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I. Matrix isolation of 1,1-diazenes. II. Distance, temperature, and dynamic solvent effects on electron transfer reactions

Citation

Hanson, James Edward (1990) I. Matrix isolation of 1,1-diazenes. II. Distance, temperature, and dynamic solvent effects on electron transfer reactions. Dissertation (Ph.D.), California Institute of Technology. http://resolver.caltech.edu/CaltechETD:etd-06072007-131625

Abstract

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Part I:

Investigations of the reactive intermediates known as 1,1-diazenes or aminonitrenes are reported. These unstable species were generated by UV photolysis of appropriately substituted carbamoyl azides under matrix isolation conditions. Four systems were investigated: three cyclic dialkyl 1,1-diazenes (1,1-tetramethylene-diazene 1, 1,1-trimethylenediazene 2, and 3,4-dehydro-1,1-tetramethylenediazene 15) and the first diaryl 1,1-diazene, 1,1-diphenyldiazene 22. 1,1-Diazene 1 could be generated by broad band UV photolysis (200-400 nm) of the carbamoyl azide, but 2 and 22 required narrow band photolysis (290-310 nm) and gave poorer yields. 1,1-Diazene 15 could not be isolated even at 10 K. The chemical and spectroscopic properties of the 1,1-diazenes were investigated in some detail, and the results were analyzed with regard to the stability of the various 1,1-diazenes and the different reactive pathways available to 1,1-diazenes with different substituents.

Part II:

The dependence of intramolecular electron transfer rates for porphyrin-quinone compounds on distance and temperature was studied. It was found that the rates depend exponentially on the edge-to-edge donor acceptor distance Re as [...] with [alpha] values of 1.10 to 1.25 in different solvents. The temperature dependence studies revealed that the electron transfer rates are not activated in a classical sense, but instead depend on the dynamic relaxation properties of the solvent. In 2-methyltetrahydrofuran, the rates are nearly independent of temperature at high temperatures (200-300 K), then begin to decrease with decreasing temperature. In toluene, the rates increase with decreasing temperature, while in deuterated toluene the rates initially increase with decreasing temperature, then go through a maximum around 215 K, and finally decrease. Apart from the unusual solvent isotope effect in the toluene and toluene-d8 data, this appears to be the first observation of the rate turnover with solvent "friction" predicted by Kramers. The results were analyzed in terms of theoretical predictions of the dependence of electron transfer rates on the longitudinal relaxation time of the solvent [...] using the equation [...], where kNA is a maximum rate and [alpha] and [gamma] are fitted parameters. This equation gave reasonable fits to the data for all three solvents.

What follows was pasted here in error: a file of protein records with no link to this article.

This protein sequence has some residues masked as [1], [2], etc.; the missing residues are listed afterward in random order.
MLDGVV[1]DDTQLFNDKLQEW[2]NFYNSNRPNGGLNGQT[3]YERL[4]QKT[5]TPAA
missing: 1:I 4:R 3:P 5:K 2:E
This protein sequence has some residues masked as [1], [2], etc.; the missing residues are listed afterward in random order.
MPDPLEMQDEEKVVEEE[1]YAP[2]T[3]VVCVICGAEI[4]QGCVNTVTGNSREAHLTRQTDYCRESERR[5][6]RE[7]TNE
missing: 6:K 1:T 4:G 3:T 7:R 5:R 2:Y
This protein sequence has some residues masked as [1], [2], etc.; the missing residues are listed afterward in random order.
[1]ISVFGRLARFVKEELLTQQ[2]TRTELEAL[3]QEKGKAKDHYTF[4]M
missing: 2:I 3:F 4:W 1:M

Item Type:Thesis (Dissertation (Ph.D.))
Degree Grantor:California Institute of Technology
Division:Chemistry and Chemical Engineering
Major Option:Chemistry
Thesis Availability:Restricted to Caltech community only
Research Advisor(s):
  • Dervan, Peter B.
Thesis Committee:
  • Unknown, Unknown
Defense Date:8 September 1989
Record Number:CaltechETD:etd-06072007-131625
Persistent URL:http://resolver.caltech.edu/CaltechETD:etd-06072007-131625
Default Usage Policy:No commercial reproduction, distribution, display or performance rights in this work are provided.
ID Code:2509
Collection:CaltechTHESIS
Deposited By: Imported from ETD-db
Deposited On:21 Jun 2007
Last Modified:26 Dec 2012 02:52

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